Oval Vs. Road Racing

This article discusses the some of the top topics of the day in 1909 as motor racing was taking shape as a profession. Two that discussed most thoroughly are financial compensation for drivers, the differences in driving technique between road racing and oval racing as well as comparing the skills of American and European drivers.

One of the great controversies of motorsport during the first decade of the 20th Century was the safety of what the motorsport community called "track racing" or oval horse tracks also used for auto races. The dirt tracks were excessively dusty many times forcing trailing drivers to steer blind.

These brief articles capture an observation that is a central reality of American politics and society today - the red states versus the blue states. The first has a more cultural bent, the second speaks to the geographic realities of the regions of the country. Keep in mind that when these articles were originally published in 1906 and 1909 respectively the term "west" meant something different than it does today. States in the near midwest such as Ohio, Indiana Illinois and Michigan were considered "western."

An article (attachment trackracing102007) from the October 20, 1907 Indianapolis Star represents the view that racing on oval horse tracks was simply too dangerous to continue to permit. Such appeals had been going on for at least two years. The American Automobile Association (AAA) ruled on track racing just a few weeks later as shared in another Star article published November 10 of the same year.

This article from the November 10, 1907 Indianapolis Star reports on the direction of a special committee the American Automobile Association (AAA) established to render decisions on the future of "track racing," or auto races conducted on dirt horse tracks.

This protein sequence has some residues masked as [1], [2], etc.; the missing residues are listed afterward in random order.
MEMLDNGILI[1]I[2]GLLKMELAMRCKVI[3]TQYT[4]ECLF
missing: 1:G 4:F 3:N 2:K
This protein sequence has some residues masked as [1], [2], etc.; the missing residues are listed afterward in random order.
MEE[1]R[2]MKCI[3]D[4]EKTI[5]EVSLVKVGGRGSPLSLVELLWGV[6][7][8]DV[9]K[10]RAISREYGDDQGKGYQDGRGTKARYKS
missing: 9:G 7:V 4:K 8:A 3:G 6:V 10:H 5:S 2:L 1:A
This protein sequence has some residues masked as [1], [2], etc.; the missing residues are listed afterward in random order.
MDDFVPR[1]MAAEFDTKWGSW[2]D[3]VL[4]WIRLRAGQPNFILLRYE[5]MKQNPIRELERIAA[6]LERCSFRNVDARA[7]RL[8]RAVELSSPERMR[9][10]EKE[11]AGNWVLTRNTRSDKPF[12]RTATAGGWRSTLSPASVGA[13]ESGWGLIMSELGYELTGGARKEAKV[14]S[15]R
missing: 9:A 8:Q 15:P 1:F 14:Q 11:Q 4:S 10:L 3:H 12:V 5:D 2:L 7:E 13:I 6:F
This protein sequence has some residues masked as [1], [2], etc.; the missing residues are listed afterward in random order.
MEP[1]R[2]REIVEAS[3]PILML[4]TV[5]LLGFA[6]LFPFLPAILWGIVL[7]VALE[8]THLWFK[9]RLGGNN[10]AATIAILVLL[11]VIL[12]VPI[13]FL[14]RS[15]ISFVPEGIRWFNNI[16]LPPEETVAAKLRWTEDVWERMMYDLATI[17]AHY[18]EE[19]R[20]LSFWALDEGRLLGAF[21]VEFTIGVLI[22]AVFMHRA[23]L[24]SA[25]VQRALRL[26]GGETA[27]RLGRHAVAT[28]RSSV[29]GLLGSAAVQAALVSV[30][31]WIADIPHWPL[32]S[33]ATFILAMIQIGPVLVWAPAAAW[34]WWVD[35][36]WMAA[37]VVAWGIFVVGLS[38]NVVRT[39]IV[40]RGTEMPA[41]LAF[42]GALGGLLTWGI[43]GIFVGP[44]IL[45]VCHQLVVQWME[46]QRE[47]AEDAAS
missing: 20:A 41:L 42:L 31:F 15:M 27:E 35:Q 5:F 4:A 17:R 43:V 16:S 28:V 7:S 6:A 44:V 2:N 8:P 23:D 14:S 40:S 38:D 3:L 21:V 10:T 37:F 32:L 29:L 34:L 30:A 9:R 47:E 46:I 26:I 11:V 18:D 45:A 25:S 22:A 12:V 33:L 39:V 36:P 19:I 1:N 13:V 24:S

The theme of track racing being particularly unsafe continued when Edwin Ross "E.R." Thomas of the the Thomas Motor Company issued a challenge to Fiat and Renault for an ultimate 24 hour race on a dirt oval.

This article from the January 15, 1910 edition of the Indianapolis News looks ahead to the New Year and discusses the role of auto racing in developing the automobile industry. By this time oval tracks were winning the public over despite periodic outcries concerning safety.

This is a curious item I found in the January 8, 1908 Indianapolis News that is evidence that some sports writer might have been a frustrated poet. As with any New Year the media of the day reflected on the previous year. In this instance the author was reviewing auto racing events of 1909 that he found most significant. I have provided links to original coverage of each of these events, all of which include additional links to biographical information on the drivers listed in bold.
In chronological order, the are:

In the early days of oval track racing it received a ton of criticism for being so dangerous it was unconscionable. Luminaries like Henry Ford and Frederic L. Smith (Oldsmobile leader) announced that they were withdrawing from oval track racing.

This article was published in the March 21, 1909 Indianapolis Star and is an editorial discussing the merits of auto racing primarily concerning its contributions to the development of the automobile. The upshot of the article is that racing could make contributions but needed to be conducted in a responsible manner. In particular it calls out the use of public roads as being excessively dangerous.